The big question, then, is: "Will publishers do it?"

JA Konrath said...

The best promotion is to have a large number of high quality books. The word will spread by itself over time.

Yes and no.

A huge stack of books in a bookstore will encourge more browsers to take a look, but veyr few people fork over $22 on a book/author they've never heard of.

Plus, getting stores to stock a huge number of books isn't easy, because there have to be orders first. You can print 100k books, but if the chain stores only order 10k, you're in big trouble.

That said, I believe cameos/dump boxes, and coop to go along with a large number of books on display, do work better than any other form of top down advertising.

But word of mouth works better.

Anonymous said...

eBooks will probably be the future, but not until eBook reading hardware develops in ways Joe already touched on: long battery life, light weight, water / sand resistant, bright sunlight viewable, low cost, etcetera. It's also a matter of readers adjusting their reading habits (or a younger audience).

But I wonder if hyperlinked novels, or eBook readers that connect to the internet, won't actually be too much of a distraction for most readers to get through a book (especially given the 25% slowdown in reading speed).

Imagine you're on the subway on your way to work, and a little "you've got mail" icon pops up in the bottom corner of the screen...or you click on a link that takes you to a "deleted scene" on the author's website, and next thing you know, you're watching some kid break-dance on YouTube.

For me, that's part of the value of reading a paperback or hardcover: escaping somewhere AWAY from the computer and all of it's temptations.

Of course, who would spend over a hundred bucks on any piece of electronic equipment with a screen that *didn't* connect to the web? It'd be a hard sell.

Probably the whole structure and form of a novel will change in significant ways 20-100 years from now. Maybe they will go entirely digital. If so, my guess is that novels will be composed of far fewer words, but some of the words will be replaced with audio snippets, video, pictures, and links.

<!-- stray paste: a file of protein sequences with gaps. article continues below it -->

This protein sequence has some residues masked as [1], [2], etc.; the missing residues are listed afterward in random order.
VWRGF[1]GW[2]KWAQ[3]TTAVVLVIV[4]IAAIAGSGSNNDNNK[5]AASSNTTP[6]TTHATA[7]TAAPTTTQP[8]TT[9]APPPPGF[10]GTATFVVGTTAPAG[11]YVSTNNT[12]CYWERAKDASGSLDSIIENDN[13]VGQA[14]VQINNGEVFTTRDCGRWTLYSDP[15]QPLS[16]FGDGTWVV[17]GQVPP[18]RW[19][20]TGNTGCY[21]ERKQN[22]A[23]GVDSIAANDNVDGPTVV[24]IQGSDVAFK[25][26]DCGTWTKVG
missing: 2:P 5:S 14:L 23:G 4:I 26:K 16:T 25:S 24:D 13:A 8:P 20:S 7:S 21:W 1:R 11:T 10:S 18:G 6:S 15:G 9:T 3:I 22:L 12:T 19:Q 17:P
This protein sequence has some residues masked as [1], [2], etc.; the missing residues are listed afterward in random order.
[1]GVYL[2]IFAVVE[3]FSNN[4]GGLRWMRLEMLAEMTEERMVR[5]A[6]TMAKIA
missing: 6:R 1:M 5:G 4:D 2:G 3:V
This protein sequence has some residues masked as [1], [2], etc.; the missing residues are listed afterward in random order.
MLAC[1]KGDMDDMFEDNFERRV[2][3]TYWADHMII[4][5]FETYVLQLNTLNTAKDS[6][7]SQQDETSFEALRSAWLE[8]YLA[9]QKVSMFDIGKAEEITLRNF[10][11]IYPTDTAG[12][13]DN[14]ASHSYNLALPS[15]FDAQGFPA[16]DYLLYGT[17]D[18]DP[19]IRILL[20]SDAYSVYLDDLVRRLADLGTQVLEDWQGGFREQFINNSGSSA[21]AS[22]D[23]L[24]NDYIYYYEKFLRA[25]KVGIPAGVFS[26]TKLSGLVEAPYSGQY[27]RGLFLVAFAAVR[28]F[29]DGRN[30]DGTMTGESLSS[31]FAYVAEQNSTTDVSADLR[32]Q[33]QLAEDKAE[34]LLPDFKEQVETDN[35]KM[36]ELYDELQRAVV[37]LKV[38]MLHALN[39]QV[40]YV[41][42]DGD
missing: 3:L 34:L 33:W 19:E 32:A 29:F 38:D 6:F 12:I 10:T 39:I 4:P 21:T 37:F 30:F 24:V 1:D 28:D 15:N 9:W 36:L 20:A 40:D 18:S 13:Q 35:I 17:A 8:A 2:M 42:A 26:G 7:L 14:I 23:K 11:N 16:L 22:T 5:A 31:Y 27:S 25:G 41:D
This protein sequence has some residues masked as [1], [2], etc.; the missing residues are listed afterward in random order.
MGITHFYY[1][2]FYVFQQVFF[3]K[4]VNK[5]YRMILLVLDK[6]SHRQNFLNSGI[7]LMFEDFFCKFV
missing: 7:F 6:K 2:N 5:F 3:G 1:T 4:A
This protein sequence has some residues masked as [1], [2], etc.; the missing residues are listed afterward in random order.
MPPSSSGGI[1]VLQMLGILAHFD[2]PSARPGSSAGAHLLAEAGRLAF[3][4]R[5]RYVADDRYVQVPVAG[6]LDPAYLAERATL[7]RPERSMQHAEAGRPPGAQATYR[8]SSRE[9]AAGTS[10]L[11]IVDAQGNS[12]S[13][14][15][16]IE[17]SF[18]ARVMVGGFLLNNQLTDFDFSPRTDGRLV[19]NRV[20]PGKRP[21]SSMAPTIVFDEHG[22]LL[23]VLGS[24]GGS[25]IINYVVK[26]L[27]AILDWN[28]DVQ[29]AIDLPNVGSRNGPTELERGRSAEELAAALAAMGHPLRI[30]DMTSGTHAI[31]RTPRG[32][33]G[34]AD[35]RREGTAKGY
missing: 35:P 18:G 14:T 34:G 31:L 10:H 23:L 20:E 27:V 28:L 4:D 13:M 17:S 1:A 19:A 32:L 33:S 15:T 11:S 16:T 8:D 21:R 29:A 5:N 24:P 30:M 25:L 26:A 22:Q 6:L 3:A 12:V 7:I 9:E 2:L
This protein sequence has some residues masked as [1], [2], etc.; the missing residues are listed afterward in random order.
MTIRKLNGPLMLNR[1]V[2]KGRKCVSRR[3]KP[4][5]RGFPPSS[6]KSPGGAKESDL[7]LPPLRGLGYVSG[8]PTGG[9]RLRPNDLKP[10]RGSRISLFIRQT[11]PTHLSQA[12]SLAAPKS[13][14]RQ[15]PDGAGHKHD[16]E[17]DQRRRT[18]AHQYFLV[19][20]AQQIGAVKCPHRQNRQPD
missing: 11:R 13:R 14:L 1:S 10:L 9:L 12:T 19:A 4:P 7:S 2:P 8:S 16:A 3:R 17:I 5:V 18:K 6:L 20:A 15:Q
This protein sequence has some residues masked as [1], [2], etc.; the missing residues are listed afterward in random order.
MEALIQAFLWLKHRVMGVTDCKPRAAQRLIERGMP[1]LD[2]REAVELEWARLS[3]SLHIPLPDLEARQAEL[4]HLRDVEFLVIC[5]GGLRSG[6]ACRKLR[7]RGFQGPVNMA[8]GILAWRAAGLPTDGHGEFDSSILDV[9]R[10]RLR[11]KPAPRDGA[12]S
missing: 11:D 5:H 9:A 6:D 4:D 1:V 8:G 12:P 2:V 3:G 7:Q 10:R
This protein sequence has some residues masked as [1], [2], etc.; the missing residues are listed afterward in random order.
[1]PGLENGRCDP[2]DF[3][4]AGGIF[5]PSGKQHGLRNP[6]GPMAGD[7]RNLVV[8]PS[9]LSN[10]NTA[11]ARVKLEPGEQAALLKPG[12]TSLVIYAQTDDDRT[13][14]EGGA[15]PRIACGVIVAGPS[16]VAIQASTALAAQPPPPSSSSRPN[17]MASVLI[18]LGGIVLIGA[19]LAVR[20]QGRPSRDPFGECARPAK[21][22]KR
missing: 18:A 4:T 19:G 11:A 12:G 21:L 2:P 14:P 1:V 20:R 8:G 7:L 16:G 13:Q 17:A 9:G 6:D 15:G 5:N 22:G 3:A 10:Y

Anonymous said...

Lots of books on store shelves ... and personal promotions ... and ebooks ... and DVDs and other extras ...

Why can't an author do all of the above?
What the heck is wrong with trying something different?
Joe Konrath is turning out about a novel a year, from what I can tell, which is probably about average for most novelists. He's also out doing MUCH more promotional work than most authors, AND he is working at being innovative in an industry that's stagnant in many ways.

Geez, I'm a glass-half-empty kind of guy, but even I get tired of the continual anonymous naysayers on Mr. Konrath's blog.

Joe, my apologies. I don't know you personally, and won't be insulted if you decide to delete this post ... but ... come on people, give a little credit where it's due. At least somebody is trying to think outside the box.

Anonymous said...

Sometimes these ideas just take time. But, the fact is, there are less readers, so everyone scrambles to send advertisements to those readers we know are already out there.
Doing what Joe suggests reaches out to bring in NEW readers as well. We have over 6000 subscribers to our MySpace. It was one of the best things we've ever done. And, like Joe, we don't use it to sell our services. We use it to offer services, to "meet" readers and authors and to show our involvement in the book world. Does it work? Absolutely! We've been in Newsweek and on NPR because people found us on MySpace.

To say "This has always worked in the past" when you market a book, is being blind to what's really happening in the world of entertainment. It may "always" work, but it's working on a dwindling number of people. The way of the future is to reach out and bring in more readers, instead of just advertising to a dwindling number of established readers.

New ideas offered to antiquated processes are often looked upon as ridiculous or frightening. I hope this blog is still around in 10 years, so we can revisit it...on our PDA's on the subway.
Sheila Clover English

JA Konrath said...

I picked up a Seth Godin book at the conference, and while I don't agree with everything he says (he's a little to technochic for my taste) he does share many of my opinions.

One that stands out is how companies make a fortune by innovating, then stick with doing the same thing instead of continuing to innovate.

This goes along with my belief that the publishing industry is broken. It is based on an an archaic business model, and it refuses to change.

We need innovators. But NY publishing isn't trying to innovate. They're fighting to hold on to what they have, rather than looking to see what might come next and how to get a piece of that.

Advertising isn't cost effective. The Internet has made the world a buyer's market. And the only way to generate interest in a book is one person at a time, which means the writer must play a big part.

If we want to succeed as writers, we need to figure out where and how we fit in. Leaving it up to our publishers might be a recipe for disaster.

Anonymous said...

But I do think there's a potential for a segment of the population to switch to ebooks, but publishers haven't figured out how to tap that demographic yet.